The BJE March teaches powerful lessons of Jewish history and personal Jewish identity with a profound impact on participants. On Holocaust Remembrance Day, the Los Angeles delegation, along with...
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Communication Skills for Challenging Times with Kathy Simon, PhD
At this moment, it’s hard to get on the same page with colleagues and family members, let alone people whom we see as “other” in some way. Sadly, our patterns of speech...
On Friday, May 15th at 2:30 PM teens, parents and survivors came together through a Zoom meeting to hear the incredible story of Estelle Nadel, BJE March of the Living Holocaust Survivor. While on the March, teens typically have the opportunity to hear the stories of our Survivors each day as we travel from site to site. Since we were not able to do this with teens this year, Survivors will be sharing their stories of resiliency, strength and endurance with teens, family and friends through the BJE March of the Living Survivor Talk series.
Estelle Nadel was only a child when she and her brother escaped Nazi captivity through a tiny window in their jail cell. Once free, Estelle and her brother lived in hiding for two years and ultimately arrived in the United States in 1947. She attributes her survival to singing and music as a personal escape from the horrors she came face to face with.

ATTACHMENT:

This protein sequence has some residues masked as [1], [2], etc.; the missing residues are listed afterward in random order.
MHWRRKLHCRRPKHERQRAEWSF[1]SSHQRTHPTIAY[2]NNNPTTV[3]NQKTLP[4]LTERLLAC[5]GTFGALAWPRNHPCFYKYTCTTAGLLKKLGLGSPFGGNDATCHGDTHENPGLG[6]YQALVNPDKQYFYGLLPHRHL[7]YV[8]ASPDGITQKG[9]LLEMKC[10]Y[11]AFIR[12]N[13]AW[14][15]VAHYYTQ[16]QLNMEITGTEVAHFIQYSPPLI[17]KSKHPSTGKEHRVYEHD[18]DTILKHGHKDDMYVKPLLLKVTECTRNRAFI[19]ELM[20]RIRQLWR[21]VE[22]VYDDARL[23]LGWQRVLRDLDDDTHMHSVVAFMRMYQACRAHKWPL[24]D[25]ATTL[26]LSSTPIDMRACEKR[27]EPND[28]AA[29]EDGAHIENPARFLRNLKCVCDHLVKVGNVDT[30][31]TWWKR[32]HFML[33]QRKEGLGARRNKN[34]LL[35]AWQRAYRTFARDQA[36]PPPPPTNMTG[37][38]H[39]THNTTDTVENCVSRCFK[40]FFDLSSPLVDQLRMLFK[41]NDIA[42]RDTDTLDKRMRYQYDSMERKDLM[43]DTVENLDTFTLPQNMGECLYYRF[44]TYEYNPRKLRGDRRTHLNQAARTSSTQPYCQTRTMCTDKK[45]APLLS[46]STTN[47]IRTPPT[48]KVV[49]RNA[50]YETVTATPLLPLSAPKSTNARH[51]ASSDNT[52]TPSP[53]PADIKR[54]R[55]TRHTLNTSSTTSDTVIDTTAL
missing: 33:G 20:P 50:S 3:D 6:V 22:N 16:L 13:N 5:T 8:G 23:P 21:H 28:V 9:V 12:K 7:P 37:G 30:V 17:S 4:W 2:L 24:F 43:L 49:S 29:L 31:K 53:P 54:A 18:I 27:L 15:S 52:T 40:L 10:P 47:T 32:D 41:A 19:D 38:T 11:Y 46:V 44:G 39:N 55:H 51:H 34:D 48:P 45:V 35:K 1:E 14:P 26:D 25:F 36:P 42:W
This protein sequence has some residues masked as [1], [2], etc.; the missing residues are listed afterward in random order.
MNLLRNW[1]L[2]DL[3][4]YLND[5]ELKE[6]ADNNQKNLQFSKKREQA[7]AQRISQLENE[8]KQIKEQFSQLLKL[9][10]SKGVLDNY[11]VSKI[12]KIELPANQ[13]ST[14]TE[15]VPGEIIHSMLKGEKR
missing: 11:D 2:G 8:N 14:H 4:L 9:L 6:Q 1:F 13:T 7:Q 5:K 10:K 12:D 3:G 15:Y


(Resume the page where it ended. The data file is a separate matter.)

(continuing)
It took Estelle a long time to start sharing her story of survival but now that she does, she says that she feels called to speak. As a witness to the Holocaust’s horrors, she feels that it is her duty to rebuke those who deny that it happened. “There’s very few survivors left, and a lot of them don’t want to talk about it. I want the world to know that there was a Holocaust.” she said. “There's so much denial, that every time I get a chance to tell my story, I feel like I’m fulfilling something, for something that people are denying.”
Space is limited and will be on a first come, first serve basis. Please contact Liat Vorobiev for a link and log on credentials.
Estelle will also allow time for a few questions at the end. Special thanks to Sabrina Cohensedgh (BJE MOTL 2020 alum from Milken) and Ann Mizrahi (BJE MOTL 2020 alum from de Toledo) for being a part of the planning process. We look forward to having you join us!
Join Builders of Jewish Education (BJE) in the #BJEBuildingKindness Challenge!
What: a social media event where kids and teens can showcase acts of kindness and ways they are bettering the world!
When: July 20-24, 2020!
Please contact Millie Wexler for further details!
Hope your family will join us! Sign up here.
Many Jewish Day Schools and part-time Religious Schools have, in recent years, embraced Project Based Learning, a creative and engaging educational approach. Project Based Learning calls on students to investigate and respond to a complex question, challenge or real-world problem. Through collaborative investigation, students gain knowledge and skills; often, they are asked to share what they have learned with a larger audience.